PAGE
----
• SB28 PERMIT OWLS-FALCONRY (Hoagland) To authorize the use of owls in the sport of falconry. Eff. in 90 days.

GREAT LAKES The Ohio Department of Agriculture (ODAg) announced Wednesday that the U.S. Department of Agriculture (USDA) has awarded ODAg's Division of Soil and Water Conservation a five-year, $8-million grant to assist in the state's work to improve water quality in Lake Erie. Administered by the USDA's Natural Resources Conservation Service (NRCS) Regional Conservation Partnership Program (RCPP), the grant funding will support Gov. Mike DeWine's H2Ohio initiative by assisting farmers in developing nutrient management plans and conservation practices in Crawford, Erie, Huron, Marion, Ottawa, Richland, Sandusky, Seneca, Shelby and Wyandot counties. The 2021 harmful algal bloom (HAB) that forms in the Western Basin of Lake Erie will likely be "smaller than average," according to an early season projection from the National Oceanic and Atmospheric Administration (NOAA) and Heidelberg University's National Center for Water Quality Research. Using data collected through Sunday, May 9, researchers said the HAB is expected to have a severity index of lower than 6.0. The Lake Erie HAB in 2017 measured 8.0, while the 2019 HAB was 7.3. HIGHER EDUCATION The U.S. Department of Education (USDOE) announced Tuesday that more than $36 billion in emergency grants provided under the American Rescue Plan (ARP) Act is available nationally for postsecondary education. These grants will help over 5,000 institutions of higher education provide emergency financial aid to millions of students and ensure learning continues during the COVID-19 national emergency, the agency said. The Ohio Department of Higher Education (ODHE) announced Tuesday the rebranding of its Ohio Transfer Module to a new name -- Ohio Transfer 36 -- with a new logo. The Transfer Module, introduced in 1990, was meant to ensure the seamless transfer of core general education courses among Ohio public community colleges and universities. Ohio University (OU) President Dr. M. Duane Nellis announced Thursday his plans to resign as the university's 21st president effective June 30, 2021, and to transition to faculty in the College of Arts and Sciences. HOUSING/HOMELESSNESS Ohioans struggling to pay their rent, mortgage or utility bills will now have access to more assistance following Gov. Mike DeWine's signing of HB167 (Oelslager). A total of $465 million from the federal Consolidated Appropriations Act of 2021 will be appropriated in FY21 to the Ohio Development Services Agency (DSA) to continue administering its emergency rental assistance program. JUDICIAL The Ohio Supreme Court's Civic Education Program won the 2021 Sandra Day O'Connor Award for the Advancement of Civics Education, marking the 40th anniversary of former U.S. Supreme Court Justice O'Connor's confirmation in 1981. The National Center for State Courts (NCSC) announced the honor on Wednesday, saying the award recognizes an organization, court, program or individual having promoted, inspired, improved or led an innovation or accomplishment in civics education highlighting the judicial system. The Ohio Supreme Court is accepting grant applications for pilot projects supporting legal representation to families at risk of involvement or involved with the child welfare system. Eligible applicants are Ohio juvenile courts, county public children service agencies, regional legal aid offices, county public defender's offices, Ohio law schools, universities or schools of social work, or "any Ohio community entity positioned to support a pre-petition/or multi-disciplinary legal representation model." Former Rep. John Becker (R-Cincinnati) is facing possible sanctions and court-ordered payment of Clermont County legal fees after the 12th District Court of Appeals dismissed his efforts to jail Gov. Mike DeWine for the state's COVID-19 response as "wholly meritless." Still pending is a magistrate's hearing to decide whether Becker, who departed the Statehouse at the end of the 133rd General Assembly, will pony up at least $4,000 to the Clermont County Prosecutor's Office and additional sanctions supported by Ohio Attorney General Dave Yost and former Prosecutor Vincent Faris, who lost to now-Prosecutor Mark Tekulve in the 2020 election. LOCAL GOVERNMENT Franklin County Commissioner Marilyn Brown Tuesday announced she is retiring after more than 14 years as a commissioner. Brown was most recently reelected in 2018. She said she will serve through the end of this week, with her retirement becoming effective Friday, May 14. State law provides for the remaining two commissioners to appoint a replacement commissioner to serve for up to 45 days. Within that time, the departing commissioner's political party appoints a replacement to serve out the remainder of the term. MARIJUANA/HEMP The Ohio Board of Pharmacy awarded its 58th provisional marijuana dispensary license to Buckeye Relief in Cleveland Heights. Individuals suffering from Huntington's disease, terminal illness and spasticity are one step closer to having the ability to legally treat their conditions with medical marijuana. The State Medical Board of Ohio's (SMBO) Medical Marijuana Committee on Wednesday voted to recommend adding those ailments as qualifying conditions under the Ohio Medical Marijuana Control Program (MMCP). MEDICAID/MEDICAID REFORM Paramount Advantage, one of two incumbent Medicaid managed care plans protesting recent contract awards that left them out of the mix of new plans, filed a complaint Friday with the Ohio Court of Claims alleging the Ohio Department of Medicaid (ODM) is not providing requested public records. Paramount and Buckeye Community Health Plan recently filed formal protests of ODM's selection of six managed care organizations for a new system commencing next year. NATURAL RESOURCES The Ohio Department of Natural Resources (ODNR) is looking for high school students to serve on the Conservation Teen Advisory Council (ConTAC), a statewide network of student leaders working together to enhance ODNR's youth outreach and program efforts, the department said. First Lady Fran DeWine and Ohio Department of Natural Resources (ODNR) Director Mary Mertz visited Ross County, Montgomery County and Lorain County to unveil three new Storybook Trails that teach children about the importance of literacy, a healthy lifestyle and connecting with nature. The new trails are located at Great Seal State Park in Chillicothe, Sycamore State Park in Brookville and Findley State Park in Wellington. Later in the week another Storybook Trail was opened at Burr Oak State Park. PENSIONS Ohio's five public employee pension funds performed well in 2020 compared to their long-term investment assumptions, their internal benchmarks and the gains seen by peer systems, an investment consultant told the Ohio Retirement Study Council (ORSC) Thursday. Jim Voytko of RVK, the council's independent investment consultant, presented the annual investment performance review. "They have performed well over the last five years, but keep in mind this has been in mostly favorable markets, with some downturns but quick recoveries," he said. PEOPLE The Public Children Services Association of Ohio (PCSAP) announced that Mike Kenney is joining the organization's staff as director of strategic initiatives. Kenney is the co-founder and former executive director of Kinnect (formerly Waiting Child Fund), a Cleveland-based nonprofit that leads innovative statewide initiatives that improve permanency outcomes for children in foster care. POLITICS The Ohio Republican Party's State Central Committee Friday voted to censure U.S. Rep. Anthony Gonzalez (R-Canton) and other members of the U.S. House of Representatives who voted to impeach former President Donald Trump earlier this year after the U.S. Capitol riot on Jan. 6. The group then called for Gonzalez to resign as well. Gonzalez was the only Republican member of Ohio's delegation to vote in favor of impeaching Trump, releasing a statement saying that he had concluded that Trump "helped organize and incite a mob that attacked the United States Congress in an attempt to prevent us from completing our solemn duties as prescribed by the Constitution. In doing so, five people died -- including a Capitol police officer -- many more have been injured, and our democracy has been shaken." U.S. Reps. Matt Gaetz (R-FL) and Lauren Bobert (R-CO) are headlining an event Saturday, May 15 hosted by the Strongsville Republican Party that will also feature many Republican candidates for governor and U.S. Senate in 2022. Author Candace Owens is also scheduled to speak. Titled the "Ohio Political Summit," the event will be held from 9:30 a.m. to 5 p.m. at Michaud's Event Center in Strongsville. The hosts said the general event is sold out but will have a simulcast broadcast. The Democratic National Committee (DNC) announced it has reached an agreement with state Democratic parties that it said will guarantee more investment into those parties and grassroots infrastructure than in previous cycles. The DNC said at a minimum, the investment will put $23 million into state parties as part of its 2022 midterm strategy, and creates a new program to focus additional investments in historically red states to build on Democrats' 57 states and territories strategy. PUBLIC SAFETY Nearly six out of 10 law enforcement agencies in Ohio are now certified for use of force, including deadly force, and agency recruitment and hiring after the addition of five jurisdictions that have adopted state standards for community policing. Newcomers recognized by the Ohio Department of Public Safety's (DPS) Office of Criminal Justice Services (OCJS) are Perrysburg (Wood County), Mifflin Township (Franklin County), Willard (Huron County), Leesburg (Highland County) and Waynesfield (Auglaize County) police. The Public Utilities Commission of Ohio (PUCO) says the application period for the 2021 Hazardous Materials Training Grant program will continue through Monday, May 31. Grants support the training of public safety and emergency services personnel in proper techniques for managing hazardous material (hazmat) spills and releases during transportation, including first response awareness, incident command, incident response, intermodal training, planning and survey studies, "train the trainer" instruction, and railroad hazmat training, including rail/highway incident response. Funded training also includes hazmat operators and technicians, highway response specialists, and tank car specialists. REDISTRICTING/REAPPORTIONMENT Rep. Paula Hicks-Hudson (D-Toledo) announced Monday that she will be introducing legislation she said would strengthen transparency requirements during the redistricting process and "help Ohio fulfill its duties under the fair redistricting reforms voters passed in 2015 and 2018." She said the bill would do the following: provide for the constitutionally required submission of district plans from the public through a service and website hosted by the Legislative Service Commission; create the constitutionally required joint committee to hold hearings on new districts; and provide for the constitutionally required public hearings both before and after the introduction of state and congressional district plans. STATE GOVERNMENT Opponents of SB133 (Roegner), a bill to reduce the hour requirements for cosmetology and barber licenses, testified before the Senate Small Business and Economic Opportunity Committee Wednesday. TAXATION On Wednesday, Sen. Kristina Roegner (R-Hudson) gave sponsor testimony before the Senate Ways and Means Committee on SB97, her municipal income tax COVID-19 rules correction bill. Joining her were Tony Long, director for tax and economic policy for the Ohio Chamber of Commerce (OCC); and Greg Saul, director of tax policy, and Thomas Zaino, attorney, for the Ohio Society of CPAs (OSCPA). SB97 as submitted would simply repeal Section 29 of 133-HB197. Roegner spoke to an anticipated substitute version of HB197, which has been circulated but not voted on for acceptance. TECHNOLOGY Ohio's "Emerging Trends in Fraud Investigation & Prevention Conference" still has spots remaining for its 20th annual gathering on Monday-Tuesday, May 17-18. The agenda, speaker bios and additional details are available at UNEMPLOYMENT COMPENSATION The Ohio Department of Job and Family Services (ODJFS) requirement for all Ohioans to carry out weekly work-search activities as part of future unemployment payment applications resumes the week of May 23, according to the department. From the height of the pandemic in mid-March through Dec. 1, 2020, the federal government authorized states to waive these requirements. ODJFS then resumed the requirement for new unemployment claims on and after Dec. 6 while exempting existing claims. Effective May 23 all claimants, regardless of when they first filed a claim, must search for work. Echoing the concerns of businesses who say they are having difficulties hiring employees, Gov. Mike DeWine said Thursday that his administration has informed the federal government that Ohio will stop participating in the program that provides unemployed residents an extra $300 a week. The funding comes through the Federal Pandemic Unemployment Compensation (FPUC) program, and DeWine said he has told the U.S. Department of Labor that Ohio will cease its participation on Saturday, June 26, earlier than the September end date currently planned by the Biden administration. For the week ending May 8, the Ohio Department of Job and Family Services (ODJFS) reported 19,926 initial unemployment claims to the U.S. Department of Labor (DOL). That number is higher than last week, when the department reported 18,642 new jobless claims. The total number of initial jobless claims filed in Ohio over the last 60 weeks (3,302,876) is more than the combined total of those filed from 2013 to 2019, according to ODJFS. The DeWine administration's efforts to draw more Ohioans back into the workforce led to questions for Ohio Department of Job and Family Services (ODJFS) Deputy Director Julie Smith at Thursday's meeting of the Unemployment Compensation Modernization and Improvement Council. Bob Hinkle, chief deputy auditor to Ohio Auditor Keith Faber, also discussed their review of ODJFS practices with the council. WORKERS' COMPENSATION The House Wednesday on a near unanimous vote of 92-2 sent the workers' compensation budget to the Senate after delays while lawmakers worked on amendments to the bill. This came after the House Finance Committee had, earlier Wednesday, reported it out following the initial consideration of the bill in the House Insurance Committee. The chairman of that committee, Rep. Tom Brinkman (R-Cincinnati), said HB75 (Oelslager) includes several reforms aimed at helping both workers and business. Those reforms include moving the statute of limitations for occupational disabilities from two years to one year, which he said would bring more uniformity to workers' compensation law. The bill also includes language preventing claimants who had been previously denied a permanent disability benefit from reapplying unless the claimant can show a change in circumstances, which Brinkman said would keep a claimant from reapplying in hopes for a new hearing officer who would apply the law differently.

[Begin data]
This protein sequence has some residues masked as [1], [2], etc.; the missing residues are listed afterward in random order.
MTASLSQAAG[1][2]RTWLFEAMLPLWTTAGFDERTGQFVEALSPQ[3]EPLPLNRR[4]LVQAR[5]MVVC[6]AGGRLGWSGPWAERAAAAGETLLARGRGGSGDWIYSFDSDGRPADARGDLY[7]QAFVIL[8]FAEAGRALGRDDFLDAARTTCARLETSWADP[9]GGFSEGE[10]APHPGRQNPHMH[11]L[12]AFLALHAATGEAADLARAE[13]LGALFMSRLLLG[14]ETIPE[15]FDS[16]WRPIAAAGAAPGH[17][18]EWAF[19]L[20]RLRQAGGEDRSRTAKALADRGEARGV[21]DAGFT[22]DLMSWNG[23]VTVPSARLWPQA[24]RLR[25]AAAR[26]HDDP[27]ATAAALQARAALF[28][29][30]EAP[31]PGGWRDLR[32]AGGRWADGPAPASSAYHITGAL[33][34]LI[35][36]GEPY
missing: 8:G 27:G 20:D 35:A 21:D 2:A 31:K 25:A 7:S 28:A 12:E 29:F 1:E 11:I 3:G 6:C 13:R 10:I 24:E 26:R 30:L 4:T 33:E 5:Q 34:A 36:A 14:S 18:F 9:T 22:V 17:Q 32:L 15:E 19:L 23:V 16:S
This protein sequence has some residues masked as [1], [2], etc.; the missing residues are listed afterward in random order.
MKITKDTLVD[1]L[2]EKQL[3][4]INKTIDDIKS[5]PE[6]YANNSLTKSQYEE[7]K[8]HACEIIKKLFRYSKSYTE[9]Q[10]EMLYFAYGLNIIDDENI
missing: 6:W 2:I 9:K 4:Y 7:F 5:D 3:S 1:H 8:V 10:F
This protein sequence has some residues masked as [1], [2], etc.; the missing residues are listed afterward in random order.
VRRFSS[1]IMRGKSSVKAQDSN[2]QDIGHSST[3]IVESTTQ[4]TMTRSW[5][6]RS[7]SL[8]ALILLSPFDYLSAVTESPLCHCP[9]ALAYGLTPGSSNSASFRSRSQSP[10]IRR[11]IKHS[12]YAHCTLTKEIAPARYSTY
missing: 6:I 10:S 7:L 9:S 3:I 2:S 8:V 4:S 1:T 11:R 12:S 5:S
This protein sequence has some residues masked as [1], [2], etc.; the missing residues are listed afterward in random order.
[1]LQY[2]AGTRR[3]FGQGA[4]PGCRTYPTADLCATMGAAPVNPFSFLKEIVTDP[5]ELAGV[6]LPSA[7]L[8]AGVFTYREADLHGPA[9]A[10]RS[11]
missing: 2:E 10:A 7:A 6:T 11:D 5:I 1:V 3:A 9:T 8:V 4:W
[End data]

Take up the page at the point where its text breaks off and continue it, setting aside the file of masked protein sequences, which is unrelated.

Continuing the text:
[Story originally published in The Hannah Report. Copyright 2021 Hannah News Service, Inc.]